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Celebrating Valentine's Day With Fun Activities for ADHD Kids


When it comes to holidays and celebrations, children with ADHD often face unique challenges. The hustle and bustle can set off sensory issues, while the expectations of the day can trigger feelings of stress and overwhelm. But that doesn't mean these children should feel left out. With careful planning and suitable activities for ADHD kids, Valentine's Day can be a wonderfully inclusive and fun occasion for every child. This blog provides a wealth of ideas for engaging and fun Valentine's Day activities that are ideal for ADHD kids, along with some tips for managing the hustle and bustle of the day.

Side view of a woman and young girl cutting out paper hearts for Valentines Day

Celebrating Valentine’s Day With Fun Activities for ADHD Kids

Understanding Valentine's Day and ADHD

Valentine’s Day is a holiday full of excitement—sweet treats, crafts, games, gifts, and more. However, for kids with ADHD, the stimulation and chaos of celebrations can become overwhelming.

Children with ADHD often struggle with executive functioning skills like emotional regulation, impulse control, organization, and managing stimulation. As a result, the influx of candy, activities, and emotions on Valentine’s Day can overtax their brains and lead to meltdowns.

It’s important for parents to understand this connection as the holiday approaches. With some adjustments to set expectations and create structure, Valentine’s Day can still be fun for ADHD kids.

The Connection Between ADHD and Celebration Activities

Many traditional Valentine’s Day activities like parties at school and friends’ houses, candy binges, greeting card exchanges, and more involve:

  • Overstimulation from decorations, noises, and excess sugar
  • Chaotic environments with large groups and constant activity changes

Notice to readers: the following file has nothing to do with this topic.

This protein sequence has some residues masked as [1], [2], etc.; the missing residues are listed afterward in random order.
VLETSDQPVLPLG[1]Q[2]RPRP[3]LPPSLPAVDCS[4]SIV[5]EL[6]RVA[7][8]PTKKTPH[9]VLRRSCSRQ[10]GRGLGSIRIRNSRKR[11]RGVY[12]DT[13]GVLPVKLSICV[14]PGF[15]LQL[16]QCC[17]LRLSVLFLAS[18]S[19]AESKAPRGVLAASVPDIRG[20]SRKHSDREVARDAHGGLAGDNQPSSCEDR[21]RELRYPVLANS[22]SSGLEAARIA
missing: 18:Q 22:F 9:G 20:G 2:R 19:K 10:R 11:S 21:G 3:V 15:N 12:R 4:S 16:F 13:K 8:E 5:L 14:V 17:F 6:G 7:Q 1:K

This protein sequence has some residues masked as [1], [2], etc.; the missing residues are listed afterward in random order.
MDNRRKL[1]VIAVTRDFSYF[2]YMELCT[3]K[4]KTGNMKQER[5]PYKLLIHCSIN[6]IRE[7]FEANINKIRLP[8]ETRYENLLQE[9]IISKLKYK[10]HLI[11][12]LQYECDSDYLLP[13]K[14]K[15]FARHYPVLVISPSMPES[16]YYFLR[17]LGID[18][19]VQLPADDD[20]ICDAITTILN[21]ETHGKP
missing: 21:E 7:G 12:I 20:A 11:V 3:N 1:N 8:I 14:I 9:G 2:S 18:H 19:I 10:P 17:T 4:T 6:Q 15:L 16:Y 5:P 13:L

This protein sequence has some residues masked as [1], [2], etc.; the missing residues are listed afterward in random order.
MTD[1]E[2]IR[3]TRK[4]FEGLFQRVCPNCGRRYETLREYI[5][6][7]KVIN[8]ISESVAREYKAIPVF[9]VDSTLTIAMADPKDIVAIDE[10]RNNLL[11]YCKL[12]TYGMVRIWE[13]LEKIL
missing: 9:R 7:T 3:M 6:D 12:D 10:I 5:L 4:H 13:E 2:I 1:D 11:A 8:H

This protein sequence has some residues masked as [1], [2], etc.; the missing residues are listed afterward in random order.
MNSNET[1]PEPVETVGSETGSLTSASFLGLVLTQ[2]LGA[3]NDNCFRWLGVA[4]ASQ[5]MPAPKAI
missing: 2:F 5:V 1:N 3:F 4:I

• Sudden schedule disruptions or rushing around
  • Mounting social pressures around card exchanges, gifts, etc.

These factors challenge kids with ADHD by flooding their senses, disrupting routines, and tapping their weaker executive skills. Without interventions, the result is often emotional and behavioral issues.

Feeling Overwhelmed, Stressed Out, or Anxious During the Holidays

As excitement builds leading up to the holiday, many ADHD kids start to feel stressed or anxious. Their worries may include:

  • Feeling left out of card or gift exchanges
  • Forgetting to make or bring valentines to school
  • Worrying gifts won’t be “good enough”
  • Feeling overwhelmed by holiday stimuli and activities
  • Fearing sugar and schedule disruptions will trigger loss of control or meltdowns

These feelings can simmer under the surface but burst out suddenly due to the demands of Valentine’s Day. Planning ahead and making adjustments can ease the pressure.

Holidays can be overwhelming for kids with ADHD. Explore our blog to learn about the common triggers and warning signs so you and your child can navigate the holidays successfully.

Sensory-Friendly Crafts

Heart-Shaped DIY Gifts

Heart decorations, cards, baked goods, and other DIY gift projects allow kids to get creative in calmer environments. Provide all necessary art supplies and examples ahead of time so imagination can flow without frustrating searches mid-project.

Valentine’s Day Cards